Unfortunately, even a change in the stratification of data does not change the level of detail available. Thus, practitioners and policy-making bodies, such as the JTPF, challenge the OECD on the feasibility of meeting comparability standards, claiming they are “illusory.”

Practically speaking, the minimum criteria for identifying good benchmarks include:

  • Availability of financial data
  • Independence
  • Overcoming barriers to entry
  • Functional comparability

Of the four minimum criteria, the evaluation of functional comparability is the most subjective filter. Transfer pricing searches have historically involved reading the business descriptions of each potentially comparable company for functional comparability.

During my first few years in transfer pricing, I remember hearing Dr. Ednaldo Silva, CEO and founder of RoyaltyStat, speak about empirical evidence that supports consistent arm’s-length ranges for distributors across dierent industries.

At the time, many professionals disregarded this perspective because it challenged the value that transfer pricing professionals brought to the table—the ability to identify functionally good comparables in the same industry.

But soon accounting firms began to relegate the mundane task of reviewing comparability to junior analysts or establish offices in low-cost jurisdictions, while other companies tried to create “o the shelf” benchmarks since the reliance on the industrial classification codes continued to be unreliable.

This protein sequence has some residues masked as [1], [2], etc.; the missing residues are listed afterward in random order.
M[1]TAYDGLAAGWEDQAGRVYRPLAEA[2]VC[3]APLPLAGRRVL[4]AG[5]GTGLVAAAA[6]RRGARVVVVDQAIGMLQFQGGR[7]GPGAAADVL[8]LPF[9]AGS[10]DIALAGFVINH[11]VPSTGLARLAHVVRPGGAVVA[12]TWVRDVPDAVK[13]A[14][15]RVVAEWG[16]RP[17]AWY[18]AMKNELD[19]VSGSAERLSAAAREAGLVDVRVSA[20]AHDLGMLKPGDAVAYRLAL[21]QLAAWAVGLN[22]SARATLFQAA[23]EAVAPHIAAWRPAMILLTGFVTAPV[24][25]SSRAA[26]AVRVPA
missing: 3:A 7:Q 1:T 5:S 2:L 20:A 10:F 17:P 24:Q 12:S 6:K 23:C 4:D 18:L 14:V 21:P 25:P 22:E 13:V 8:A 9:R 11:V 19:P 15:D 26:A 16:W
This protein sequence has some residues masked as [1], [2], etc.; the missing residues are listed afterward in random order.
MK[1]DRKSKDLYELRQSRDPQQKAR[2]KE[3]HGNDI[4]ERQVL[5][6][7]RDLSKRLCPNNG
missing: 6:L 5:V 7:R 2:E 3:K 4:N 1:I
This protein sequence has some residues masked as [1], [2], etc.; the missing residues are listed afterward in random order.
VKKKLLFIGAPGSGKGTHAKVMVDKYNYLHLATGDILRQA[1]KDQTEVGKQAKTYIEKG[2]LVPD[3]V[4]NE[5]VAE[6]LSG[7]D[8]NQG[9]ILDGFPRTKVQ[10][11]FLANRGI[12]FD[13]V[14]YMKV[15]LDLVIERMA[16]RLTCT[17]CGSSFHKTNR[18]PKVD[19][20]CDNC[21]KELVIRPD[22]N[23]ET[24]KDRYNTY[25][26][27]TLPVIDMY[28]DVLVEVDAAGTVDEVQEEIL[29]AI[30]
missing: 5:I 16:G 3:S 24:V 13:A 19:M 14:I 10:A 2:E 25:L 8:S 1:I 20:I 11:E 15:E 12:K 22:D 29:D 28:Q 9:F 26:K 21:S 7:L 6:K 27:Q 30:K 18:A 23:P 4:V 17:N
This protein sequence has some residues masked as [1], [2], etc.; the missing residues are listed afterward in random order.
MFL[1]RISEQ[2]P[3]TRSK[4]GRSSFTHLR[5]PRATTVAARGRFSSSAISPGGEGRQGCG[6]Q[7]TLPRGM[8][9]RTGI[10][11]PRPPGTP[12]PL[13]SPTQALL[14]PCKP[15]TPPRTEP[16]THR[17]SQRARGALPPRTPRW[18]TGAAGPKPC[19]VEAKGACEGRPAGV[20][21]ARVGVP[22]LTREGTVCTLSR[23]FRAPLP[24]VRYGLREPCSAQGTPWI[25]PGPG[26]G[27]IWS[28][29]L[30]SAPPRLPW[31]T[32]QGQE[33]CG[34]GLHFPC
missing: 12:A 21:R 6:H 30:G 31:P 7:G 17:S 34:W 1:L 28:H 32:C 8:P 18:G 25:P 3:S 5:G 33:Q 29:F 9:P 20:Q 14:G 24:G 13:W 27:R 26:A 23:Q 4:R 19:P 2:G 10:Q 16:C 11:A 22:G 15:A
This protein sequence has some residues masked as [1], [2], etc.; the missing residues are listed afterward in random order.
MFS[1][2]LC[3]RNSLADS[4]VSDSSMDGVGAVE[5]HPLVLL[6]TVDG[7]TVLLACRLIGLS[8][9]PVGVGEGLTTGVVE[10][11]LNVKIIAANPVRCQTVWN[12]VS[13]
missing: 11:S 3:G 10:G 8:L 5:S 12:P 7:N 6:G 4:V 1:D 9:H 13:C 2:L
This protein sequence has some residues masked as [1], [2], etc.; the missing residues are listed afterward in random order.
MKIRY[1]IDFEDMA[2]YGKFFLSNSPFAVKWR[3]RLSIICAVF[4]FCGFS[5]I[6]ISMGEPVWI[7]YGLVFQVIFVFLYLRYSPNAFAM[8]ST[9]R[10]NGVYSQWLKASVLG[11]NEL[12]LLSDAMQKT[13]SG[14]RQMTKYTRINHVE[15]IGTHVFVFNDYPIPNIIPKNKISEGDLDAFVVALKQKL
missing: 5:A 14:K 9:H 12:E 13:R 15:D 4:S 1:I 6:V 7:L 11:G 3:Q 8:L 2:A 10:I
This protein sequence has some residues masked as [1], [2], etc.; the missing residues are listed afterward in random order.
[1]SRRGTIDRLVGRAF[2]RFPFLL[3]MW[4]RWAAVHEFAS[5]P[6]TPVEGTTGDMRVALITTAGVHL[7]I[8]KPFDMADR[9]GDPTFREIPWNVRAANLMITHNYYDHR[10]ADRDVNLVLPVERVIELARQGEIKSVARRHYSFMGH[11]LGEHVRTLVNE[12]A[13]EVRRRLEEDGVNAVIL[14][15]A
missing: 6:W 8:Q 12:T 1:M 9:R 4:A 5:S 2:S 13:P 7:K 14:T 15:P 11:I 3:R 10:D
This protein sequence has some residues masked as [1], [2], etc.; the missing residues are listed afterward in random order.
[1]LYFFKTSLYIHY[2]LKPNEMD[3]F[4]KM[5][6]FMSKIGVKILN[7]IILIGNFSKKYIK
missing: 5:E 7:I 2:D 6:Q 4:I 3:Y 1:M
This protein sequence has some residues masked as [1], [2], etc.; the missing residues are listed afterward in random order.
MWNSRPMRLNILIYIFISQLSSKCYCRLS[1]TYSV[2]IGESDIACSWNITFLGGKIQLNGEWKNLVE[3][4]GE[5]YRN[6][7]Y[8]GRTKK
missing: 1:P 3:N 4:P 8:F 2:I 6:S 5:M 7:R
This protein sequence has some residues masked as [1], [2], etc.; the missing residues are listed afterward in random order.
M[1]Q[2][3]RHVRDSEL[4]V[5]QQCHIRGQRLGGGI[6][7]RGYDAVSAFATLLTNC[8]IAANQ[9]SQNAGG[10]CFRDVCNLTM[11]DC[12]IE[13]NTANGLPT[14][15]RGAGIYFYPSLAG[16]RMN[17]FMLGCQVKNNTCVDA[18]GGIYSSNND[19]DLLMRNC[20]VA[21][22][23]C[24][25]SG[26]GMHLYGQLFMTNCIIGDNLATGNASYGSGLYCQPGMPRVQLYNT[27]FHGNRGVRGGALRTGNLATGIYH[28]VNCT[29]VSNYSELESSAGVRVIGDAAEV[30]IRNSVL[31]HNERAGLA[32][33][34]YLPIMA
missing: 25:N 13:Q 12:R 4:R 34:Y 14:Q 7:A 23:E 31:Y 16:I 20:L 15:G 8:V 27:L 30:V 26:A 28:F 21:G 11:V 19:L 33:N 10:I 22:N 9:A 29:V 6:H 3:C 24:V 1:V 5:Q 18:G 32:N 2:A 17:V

Combined with the inherent subjectivity introduced in the search process, comparables have become a major subject of debate between taxpayers and tax authorities.

Fiona and the Future

Historically, time, money, and manpower were limiting factors in identifying comparables.

Now, finding satisfactory third-party comparable companies with objectivity is not only possible—it’s already happening. Artificial intelligence is changing how we approach benchmarking.

AI-powered Fiona, for instance, evaluates companies through a transfer pricing lens and identifies the most reliable, functionally comparable companies, regardless of the classification-code construct.

Comparability searches of the past required so many resources that we settled for the identification of five-to-ten broadly comparable companies.

Fiona can identify more comparable companies, reduce subjectivity, and create more meaningful statistical samples.

In fact, the PCT paper states: